Over at the Swiss Grand Hotel on Bondi the French have been listening to a lot of music by Cat Stevens. They have also been reading what Jonny Wilkinson has been saying about Mike Catt, the 32-year-old whose international career has been resurrected to dig England and the young stand-off out of another fine mess.
"Catty is a great talker and thinker,'' Wilkinson said. "He is very strong-minded in what he wants and he makes it happen by the way he bosses people around. He played brilliantly in the quarter-final against Wales. He gives me time to sit back and have a little bit of a look and the way the game went last Sunday there were certainly times when I needed that. He clearly played a large part in rescuing England.''
This is an extraordinary state of affairs. But for a knee injury to Alex King, sustained against Wales in Cardiff a few months ago, Catt would not have had, well, a cat in hell's chance of making England's World Cup squad. He had been out of contention for two years and Clive Woodward was not impressed with the player's fitness. All that, of course, has changed.
"Catty has come along very well in the last couple of games,'' Woodward said. "We also want to get some width in our game, which we had always been doing until this World Cup. I see no gamble at all. You saw that he played outstandingly in the second half against Wales. It's the correct balance to beat France.
"Jonny was under a lot of pressure throughout the game so it became clear to me that we needed someone to play alongside him who was a genuine kicker. As far as a game plan, there was nothing to be said. I just told Catty to get on and play his game and he did it very, very well and took a lot of pressure off Wilkinson in the second half.''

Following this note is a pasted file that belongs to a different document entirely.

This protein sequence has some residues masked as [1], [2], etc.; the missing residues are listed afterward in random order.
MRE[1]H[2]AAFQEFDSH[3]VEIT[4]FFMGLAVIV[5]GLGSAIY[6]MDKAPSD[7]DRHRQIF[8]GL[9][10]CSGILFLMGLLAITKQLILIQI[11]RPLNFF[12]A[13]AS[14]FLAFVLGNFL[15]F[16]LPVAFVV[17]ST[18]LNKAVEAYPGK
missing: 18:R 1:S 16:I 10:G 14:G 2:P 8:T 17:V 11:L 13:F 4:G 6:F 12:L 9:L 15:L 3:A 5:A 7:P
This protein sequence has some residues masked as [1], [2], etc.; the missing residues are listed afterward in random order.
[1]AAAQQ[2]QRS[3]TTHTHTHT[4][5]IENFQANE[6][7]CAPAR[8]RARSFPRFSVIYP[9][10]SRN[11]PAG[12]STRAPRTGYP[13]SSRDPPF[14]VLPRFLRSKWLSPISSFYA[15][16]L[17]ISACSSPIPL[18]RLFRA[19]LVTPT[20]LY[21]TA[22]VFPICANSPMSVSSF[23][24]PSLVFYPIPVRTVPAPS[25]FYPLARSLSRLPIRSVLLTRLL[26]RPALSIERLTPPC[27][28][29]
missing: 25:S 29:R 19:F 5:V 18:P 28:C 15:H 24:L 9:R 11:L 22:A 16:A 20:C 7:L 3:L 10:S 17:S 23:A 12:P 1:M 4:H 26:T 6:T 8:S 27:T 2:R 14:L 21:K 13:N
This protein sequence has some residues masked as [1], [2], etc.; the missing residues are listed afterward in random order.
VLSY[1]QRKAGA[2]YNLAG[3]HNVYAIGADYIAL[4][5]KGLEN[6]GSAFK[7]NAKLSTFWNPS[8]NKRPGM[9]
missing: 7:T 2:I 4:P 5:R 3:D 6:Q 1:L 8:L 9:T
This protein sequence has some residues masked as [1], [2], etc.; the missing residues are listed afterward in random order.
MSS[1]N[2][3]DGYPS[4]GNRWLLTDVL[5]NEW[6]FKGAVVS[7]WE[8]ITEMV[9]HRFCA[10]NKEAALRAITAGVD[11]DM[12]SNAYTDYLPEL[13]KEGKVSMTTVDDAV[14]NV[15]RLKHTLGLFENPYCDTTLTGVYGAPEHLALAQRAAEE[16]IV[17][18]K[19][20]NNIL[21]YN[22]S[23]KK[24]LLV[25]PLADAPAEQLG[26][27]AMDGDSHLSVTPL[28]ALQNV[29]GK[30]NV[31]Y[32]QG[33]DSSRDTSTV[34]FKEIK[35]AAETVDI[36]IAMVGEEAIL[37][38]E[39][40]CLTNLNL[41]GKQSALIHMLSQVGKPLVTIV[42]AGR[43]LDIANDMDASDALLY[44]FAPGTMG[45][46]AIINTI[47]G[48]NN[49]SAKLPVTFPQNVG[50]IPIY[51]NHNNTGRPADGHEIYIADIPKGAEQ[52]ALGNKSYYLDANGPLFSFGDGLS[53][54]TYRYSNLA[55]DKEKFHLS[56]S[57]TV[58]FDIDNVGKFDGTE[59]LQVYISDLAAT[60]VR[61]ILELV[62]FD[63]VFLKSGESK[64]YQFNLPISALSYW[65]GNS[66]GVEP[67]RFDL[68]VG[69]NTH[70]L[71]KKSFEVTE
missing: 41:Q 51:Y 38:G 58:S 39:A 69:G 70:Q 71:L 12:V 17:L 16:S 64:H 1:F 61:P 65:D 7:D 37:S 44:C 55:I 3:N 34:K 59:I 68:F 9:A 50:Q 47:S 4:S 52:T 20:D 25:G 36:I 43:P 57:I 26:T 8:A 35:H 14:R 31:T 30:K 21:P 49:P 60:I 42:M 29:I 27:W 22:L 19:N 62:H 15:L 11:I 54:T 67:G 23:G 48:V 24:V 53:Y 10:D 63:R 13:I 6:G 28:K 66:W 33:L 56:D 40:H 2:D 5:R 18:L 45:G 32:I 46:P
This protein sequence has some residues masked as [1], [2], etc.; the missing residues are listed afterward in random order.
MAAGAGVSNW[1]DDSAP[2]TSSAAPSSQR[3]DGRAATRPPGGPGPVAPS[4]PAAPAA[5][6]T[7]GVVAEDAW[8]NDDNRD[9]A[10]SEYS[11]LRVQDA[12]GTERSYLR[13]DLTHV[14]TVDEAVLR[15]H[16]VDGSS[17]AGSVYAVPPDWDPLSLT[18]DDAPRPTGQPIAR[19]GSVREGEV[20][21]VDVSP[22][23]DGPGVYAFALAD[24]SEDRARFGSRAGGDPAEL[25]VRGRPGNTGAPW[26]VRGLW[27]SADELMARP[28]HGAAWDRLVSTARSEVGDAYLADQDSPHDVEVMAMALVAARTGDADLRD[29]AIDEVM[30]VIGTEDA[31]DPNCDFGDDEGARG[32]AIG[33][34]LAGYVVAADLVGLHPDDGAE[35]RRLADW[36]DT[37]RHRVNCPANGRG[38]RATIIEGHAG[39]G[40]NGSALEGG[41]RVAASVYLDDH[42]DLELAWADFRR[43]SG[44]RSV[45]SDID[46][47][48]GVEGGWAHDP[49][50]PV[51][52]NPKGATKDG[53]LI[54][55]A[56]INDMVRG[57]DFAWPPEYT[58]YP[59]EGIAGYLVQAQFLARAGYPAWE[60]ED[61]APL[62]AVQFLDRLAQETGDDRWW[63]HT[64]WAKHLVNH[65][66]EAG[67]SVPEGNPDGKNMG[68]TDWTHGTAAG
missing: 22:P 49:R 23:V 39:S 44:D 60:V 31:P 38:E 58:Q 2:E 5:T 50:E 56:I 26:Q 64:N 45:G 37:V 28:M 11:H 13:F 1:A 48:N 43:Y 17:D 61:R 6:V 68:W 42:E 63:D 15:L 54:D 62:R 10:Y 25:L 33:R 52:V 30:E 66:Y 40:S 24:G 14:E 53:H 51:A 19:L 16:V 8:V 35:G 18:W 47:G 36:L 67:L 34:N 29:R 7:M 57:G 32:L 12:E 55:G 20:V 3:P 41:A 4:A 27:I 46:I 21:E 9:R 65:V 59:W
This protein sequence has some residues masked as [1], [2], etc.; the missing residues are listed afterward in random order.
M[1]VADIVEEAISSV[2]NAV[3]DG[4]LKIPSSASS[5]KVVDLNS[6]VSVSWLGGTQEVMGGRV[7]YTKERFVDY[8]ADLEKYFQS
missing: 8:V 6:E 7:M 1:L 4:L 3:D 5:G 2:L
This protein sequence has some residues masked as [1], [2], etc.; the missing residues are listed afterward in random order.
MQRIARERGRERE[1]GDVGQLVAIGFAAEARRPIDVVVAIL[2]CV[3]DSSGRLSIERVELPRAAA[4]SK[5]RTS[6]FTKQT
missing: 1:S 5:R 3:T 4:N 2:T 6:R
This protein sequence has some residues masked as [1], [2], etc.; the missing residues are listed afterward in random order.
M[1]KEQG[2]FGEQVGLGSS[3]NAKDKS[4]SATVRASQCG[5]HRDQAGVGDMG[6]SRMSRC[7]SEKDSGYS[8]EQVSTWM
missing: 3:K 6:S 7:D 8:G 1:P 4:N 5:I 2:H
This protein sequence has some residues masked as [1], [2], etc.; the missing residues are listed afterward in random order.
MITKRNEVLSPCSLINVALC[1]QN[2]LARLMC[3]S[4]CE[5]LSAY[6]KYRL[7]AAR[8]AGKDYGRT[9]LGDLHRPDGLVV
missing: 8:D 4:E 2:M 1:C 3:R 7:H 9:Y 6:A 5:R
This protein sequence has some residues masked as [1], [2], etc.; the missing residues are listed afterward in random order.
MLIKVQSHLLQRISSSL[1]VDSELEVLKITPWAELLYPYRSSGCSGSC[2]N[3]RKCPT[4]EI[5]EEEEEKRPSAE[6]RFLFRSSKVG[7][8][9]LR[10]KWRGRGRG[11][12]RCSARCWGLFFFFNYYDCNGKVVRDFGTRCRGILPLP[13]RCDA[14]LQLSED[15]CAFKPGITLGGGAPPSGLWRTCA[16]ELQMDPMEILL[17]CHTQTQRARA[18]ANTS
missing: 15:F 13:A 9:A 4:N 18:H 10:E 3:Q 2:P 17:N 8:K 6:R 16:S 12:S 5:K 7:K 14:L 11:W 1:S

Inevitably, the South African-born Catt was reminded of his last World Cup semi-final appearance at Newlands in Cape Town in 1995. Then a young full-back, Catt was England's last line of defence. Jonah Lomu scored four tries, one of them when he smashed through Catt's attempted tackle.
"If anything,'' Catt said, "what happened in Cape Town got me to the top of the tree. You had the likes of Tim Rodber and Martin Johnson trying to tackle Jonah and they were 18 stone and I was only 13 stone so I probably didn't have a chance anyway.''
So the unfortunate Mike Tindall of Bath makes way for his club-mate. "The side have done exceptionally well in the past two years and maybe there's a bit of staleness in there,'' Catt said. "Perhaps I can bring some freshness and a bit of perspective into the game.
"Hopefully my presence will mean that Jonny can roam the field a bit more and I can take some heat off him when it comes to a kicking game. I'll fit in quite nicely.''
At inside-centre Catt will partner Will Greenwood and the return from a hamstring injury of Josh Lewsey at full-back means that Jason Robinson, who created England's only try against Wales, moves back to the wing.
Catt said he had changed his perspective, especially since his 18-month-old daughter Evie underwent open-heart surgery when she was only three weeks old. "I've got a completely different outlook on the game since the birth of my daughter,'' he said. "There are more important things in life than rugby. I've got nothing to lose and I'm thoroughly enjoying myself. Long may it continue.''
Perhaps the most important aspect of Catt's inclusion is the effect it seems to have had on Wilkinson. "In the case of this team we've got good performances under our belts going back several years,'' Wilkinson said, "and although we haven't been overly impressed by the way we have played we know that it's in the bank. It's all about doing the right things to try to bring it out. We know we need to be at our best against France and I don't think it's far away.
"It's little things here and there we need. People tuning in to each other, understanding what other people are thinking and what others want from the game... the sort of thing that seems to come naturally to Catty and me.''Reuse content